The United Mothers Project 2015-2022

We focussed on engaging mothers of younger children and made partnerships with primary schools and early years providers. However, women of all ages (and all English language levels) were welcome in all the groups; no-one was turned away. It worked by word of mouth and attendance was always completely voluntary.
Every programme and all activities were completely free; we raised all our funding independently.

"… that’s the depth, that’s the togetherness, that’s the group that’s got some connection going on … policy and procedures come and go but that work is gold dust "

We ran up to four half-day sessions a week at different venues throughout the school year. This included over 2 years at a refuge for women who had been trafficked into the UK, most of whom were pregnant or had young babies. A creche was provided here, and elsewhere when funding was available. All groups were long term and women could stay as long as they wished, or leave and return as needed.

Every woman who attended became a United Mothers member. There were no entry requirements or criteria. The whole UM community came together for activities, events and outings, including women at the refuge where possible. Some women have been active members since 2016.

“The main important thing about this group is that we don’t let anybody down. We are just holding hands. If someone is making a mistake, we are not going to laugh at them. This thing the core of this group, has helped me to understand, to face things. Before that, I was afraid of walking the streets, you know, strange faces. But after joining this group, I have many friends ”

The sessional team comprised Sheila or another ESOL tutor, Jodi (Natural Voice) and at least one volunteer, usually two. This allowed us to offer high levels of attention to each group member. Attendance varied from 5 to over 20, demanding flexible, skilled responses.

British women as well as those born outside the UK became volunteers; men were welcome as non-sessional volunteers and operational staff. Some UM members took on roles as teaching assistants and outreach workers. Including our non-executive directors, by 2022 the team numbered 23 people.

“Everything that it does for the women that we work with and for, it actually does for the volunteers as well – so the participation, the friendship, language development … it keeps our minds going as well ”

Our cutting-edge cross-disciplinary methodology ensured that every member experienced the benefits of the foundational warm-up, led by Jodi. Every day we formed our circle, sounded out our voices, laughed, created energy and connection between us. Every visitor participated and we established the principle that we listen and learn from each other, whatever our background.

Click below to hear Jodi speaking about our work on Vox Pop with Hullabaloo Quire – May 2022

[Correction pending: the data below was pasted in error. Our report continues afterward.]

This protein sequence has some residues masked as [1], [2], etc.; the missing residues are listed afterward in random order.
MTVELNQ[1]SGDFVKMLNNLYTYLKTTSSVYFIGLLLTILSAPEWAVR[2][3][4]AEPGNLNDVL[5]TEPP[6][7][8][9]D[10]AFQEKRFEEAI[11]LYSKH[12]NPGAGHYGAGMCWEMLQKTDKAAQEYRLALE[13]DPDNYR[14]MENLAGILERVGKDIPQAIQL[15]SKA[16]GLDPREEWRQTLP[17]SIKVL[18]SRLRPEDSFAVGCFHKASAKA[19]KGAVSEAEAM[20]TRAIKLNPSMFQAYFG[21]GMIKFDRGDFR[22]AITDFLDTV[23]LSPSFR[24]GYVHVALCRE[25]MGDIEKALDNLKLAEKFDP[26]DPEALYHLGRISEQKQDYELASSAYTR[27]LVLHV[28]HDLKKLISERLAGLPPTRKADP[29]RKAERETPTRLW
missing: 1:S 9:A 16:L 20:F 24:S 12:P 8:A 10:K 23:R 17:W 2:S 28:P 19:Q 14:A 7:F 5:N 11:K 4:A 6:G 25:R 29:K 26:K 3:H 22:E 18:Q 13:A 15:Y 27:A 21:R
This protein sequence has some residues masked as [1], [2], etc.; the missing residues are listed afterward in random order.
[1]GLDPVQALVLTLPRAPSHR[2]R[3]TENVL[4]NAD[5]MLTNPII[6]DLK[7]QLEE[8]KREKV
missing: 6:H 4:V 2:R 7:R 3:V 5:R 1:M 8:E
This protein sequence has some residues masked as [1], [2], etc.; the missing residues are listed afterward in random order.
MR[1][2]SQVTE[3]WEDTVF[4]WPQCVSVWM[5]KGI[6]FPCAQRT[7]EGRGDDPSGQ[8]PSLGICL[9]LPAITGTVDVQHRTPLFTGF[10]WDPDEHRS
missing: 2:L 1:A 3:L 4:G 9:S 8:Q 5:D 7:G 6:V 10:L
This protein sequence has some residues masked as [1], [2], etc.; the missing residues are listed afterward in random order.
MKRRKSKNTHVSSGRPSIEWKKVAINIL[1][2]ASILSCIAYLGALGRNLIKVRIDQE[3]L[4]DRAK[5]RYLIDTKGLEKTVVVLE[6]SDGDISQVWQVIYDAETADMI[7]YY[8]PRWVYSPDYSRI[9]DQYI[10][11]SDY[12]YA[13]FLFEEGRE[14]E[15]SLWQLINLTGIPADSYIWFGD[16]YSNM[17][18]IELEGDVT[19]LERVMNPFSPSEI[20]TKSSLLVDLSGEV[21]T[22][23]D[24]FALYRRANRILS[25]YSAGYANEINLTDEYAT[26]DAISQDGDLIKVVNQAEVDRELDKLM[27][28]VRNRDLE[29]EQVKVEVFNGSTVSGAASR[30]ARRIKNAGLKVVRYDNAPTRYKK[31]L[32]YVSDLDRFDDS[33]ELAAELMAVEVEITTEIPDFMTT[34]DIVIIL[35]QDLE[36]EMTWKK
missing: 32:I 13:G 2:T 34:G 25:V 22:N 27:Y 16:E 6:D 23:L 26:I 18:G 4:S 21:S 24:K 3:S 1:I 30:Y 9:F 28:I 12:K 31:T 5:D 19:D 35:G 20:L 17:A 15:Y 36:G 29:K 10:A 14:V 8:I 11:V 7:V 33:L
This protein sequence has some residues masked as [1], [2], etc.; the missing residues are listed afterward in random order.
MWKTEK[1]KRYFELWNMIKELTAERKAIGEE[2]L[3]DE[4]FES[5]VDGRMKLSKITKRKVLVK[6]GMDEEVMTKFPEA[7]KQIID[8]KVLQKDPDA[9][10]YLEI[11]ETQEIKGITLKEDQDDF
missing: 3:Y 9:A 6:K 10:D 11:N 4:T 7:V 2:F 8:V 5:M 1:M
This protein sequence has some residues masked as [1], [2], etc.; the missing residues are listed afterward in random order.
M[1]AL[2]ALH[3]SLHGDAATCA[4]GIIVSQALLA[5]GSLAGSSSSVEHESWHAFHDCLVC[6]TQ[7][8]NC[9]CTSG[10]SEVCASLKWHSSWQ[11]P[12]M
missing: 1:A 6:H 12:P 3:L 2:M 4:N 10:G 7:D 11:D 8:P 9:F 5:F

“I just feel better about myself … You know, when you go through tough times, you feel like you’re nobody, you’re worthless. But coming to United Mothers, you feel like you’re somebody. You’re a human being. You’re noticed ”

This work demands a high standard of ESOL teaching and community arts facilitation in order to successfully meet the needs of a very diverse demographic. Although our local area in east Kent is 88% white British, we engaged women from over 50 countries. We set out to meet women’s primary demand for speaking confidence and community connection.

"Key findings indicate that United Mothers successfully provides women with the support and opportunities to further their integration into the community … we conclude that Beyond The Page and WantsumArts should persist, as far as possible, in supporting the wide-ranging holistic needs of the women who attend United Mothers. While acknowledging the significant demands this places on the groups’ facilitators in terms of expertise and skills, this appears to be the optimum route to best equip the women with the language skills, confidence, connections and opportunities to afford them their best chance at integration."

“There is a moment of trust. Trust is the thing. I can trust this (United Mothers), these people. They will not betray me. Because many people who migrated, they went through the biggest hurdles of betrayal. From their own government, from their own people and this is a very big issue that sits deep inside us ”

Further information:

Macdonald, S. & Watson, J. (2021) Know Your Place

Click here to watch our 30 minute video about this project

Christie, S. (2019) Evaluating the Impact of the United Mothers Programme. Research Centre for Children, Families and Communities, Canterbury Christ Church University.

Macdonald, S. ‘Migrant Women, Active Citizens’ IN: Cooke, M. & Peutrell, R. (2019) Brokering Britain, Educating Citizens: exploring ESOL and citizenship. Bristol: Multilingual Matters.

BTP & Wonder Foundation (2017) “Migrant Women, Active Citizens: Empowerment Through Education – a briefing paper.” London: BTP

Macdonald, S. (2016) “United Mothers: A Partnership EAL/ESOL Project” EAL Journal Autumn 2016 Naldic, UK